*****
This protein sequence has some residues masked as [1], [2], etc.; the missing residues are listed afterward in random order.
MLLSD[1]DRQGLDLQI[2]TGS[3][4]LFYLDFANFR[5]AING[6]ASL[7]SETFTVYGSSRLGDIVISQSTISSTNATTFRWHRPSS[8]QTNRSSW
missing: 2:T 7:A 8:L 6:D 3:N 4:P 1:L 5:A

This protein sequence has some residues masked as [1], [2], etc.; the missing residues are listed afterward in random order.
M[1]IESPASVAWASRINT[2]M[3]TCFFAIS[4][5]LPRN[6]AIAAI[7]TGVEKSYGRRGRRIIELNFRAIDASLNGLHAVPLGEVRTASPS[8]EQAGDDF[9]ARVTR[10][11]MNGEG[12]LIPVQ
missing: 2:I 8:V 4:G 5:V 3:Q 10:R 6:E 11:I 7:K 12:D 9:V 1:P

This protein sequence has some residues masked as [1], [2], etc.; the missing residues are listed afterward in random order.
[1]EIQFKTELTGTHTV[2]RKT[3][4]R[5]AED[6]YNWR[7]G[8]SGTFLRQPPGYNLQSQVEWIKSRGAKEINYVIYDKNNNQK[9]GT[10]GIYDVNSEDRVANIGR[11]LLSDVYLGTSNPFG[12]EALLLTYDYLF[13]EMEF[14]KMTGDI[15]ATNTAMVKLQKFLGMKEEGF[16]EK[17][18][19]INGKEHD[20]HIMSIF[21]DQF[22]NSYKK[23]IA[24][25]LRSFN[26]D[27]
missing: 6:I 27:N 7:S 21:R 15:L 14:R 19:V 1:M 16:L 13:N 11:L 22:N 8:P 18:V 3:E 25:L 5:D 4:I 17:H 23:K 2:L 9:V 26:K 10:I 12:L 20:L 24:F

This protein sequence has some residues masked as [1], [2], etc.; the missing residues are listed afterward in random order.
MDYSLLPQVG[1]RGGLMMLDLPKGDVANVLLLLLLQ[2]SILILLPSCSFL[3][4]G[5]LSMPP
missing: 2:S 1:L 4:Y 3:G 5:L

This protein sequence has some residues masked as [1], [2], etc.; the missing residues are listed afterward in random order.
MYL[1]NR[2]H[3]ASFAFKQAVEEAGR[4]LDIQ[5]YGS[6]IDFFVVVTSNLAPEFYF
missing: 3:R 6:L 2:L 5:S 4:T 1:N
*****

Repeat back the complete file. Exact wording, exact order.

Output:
This protein sequence has some residues masked as [1], [2], etc.; the missing residues are listed afterward in random order.
MLLSD[1]DRQGLDLQI[2]TGS[3][4]LFYLDFANFR[5]AING[6]ASL[7]SETFTVYGSSRLGDIVISQSTISSTNATTFRWHRPSS[8]QTNRSSW
missing: 2:T 7:A 8:L 6:D 3:N 4:P 1:L 5:A

This protein sequence has some residues masked as [1], [2], etc.; the missing residues are listed afterward in random order.
M[1]IESPASVAWASRINT[2]M[3]TCFFAIS[4][5]LPRN[6]AIAAI[7]TGVEKSYGRRGRRIIELNFRAIDASLNGLHAVPLGEVRTASPS[8]EQAGDDF[9]ARVTR[10][11]MNGEG[12]LIPVQ
missing: 2:I 8:V 4:G 5:V 3:Q 10:R 6:E 11:I 7:K 12:D 9:V 1:P

This protein sequence has some residues masked as [1], [2], etc.; the missing residues are listed afterward in random order.
[1]EIQFKTELTGTHTV[2]RKT[3][4]R[5]AED[6]YNWR[7]G[8]SGTFLRQPPGYNLQSQVEWIKSRGAKEINYVIYDKNNNQK[9]GT[10]GIYDVNSEDRVANIGR[11]LLSDVYLGTSNPFG[12]EALLLTYDYLF[13]EMEF[14]KMTGDI[15]ATNTAMVKLQKFLGMKEEGF[16]EK[17][18][19]INGKEHD[20]HIMSIF[21]DQF[22]NSYKK[23]IA[24][25]LRSFN[26]D[27]
missing: 6:I 27:N 7:S 21:R 15:L 14:R 19:V 1:M 16:L 13:N 11:L 22:N 8:P 18:V 3:E 25:L 5:D 4:I 17:H 23:K 2:L 9:V 26:K 10:I 12:L 20:L 24:F

This protein sequence has some residues masked as [1], [2], etc.; the missing residues are listed afterward in random order.
MDYSLLPQVG[1]RGGLMMLDLPKGDVANVLLLLLLQ[2]SILILLPSCSFL[3][4]G[5]LSMPP
missing: 2:S 1:L 4:Y 3:G 5:L

This protein sequence has some residues masked as [1], [2], etc.; the missing residues are listed afterward in random order.
MYL[1]NR[2]H[3]ASFAFKQAVEEAGR[4]LDIQ[5]YGS[6]IDFFVVVTSNLAPEFYF
missing: 3:R 6:L 2:L 5:S 4:T 1:N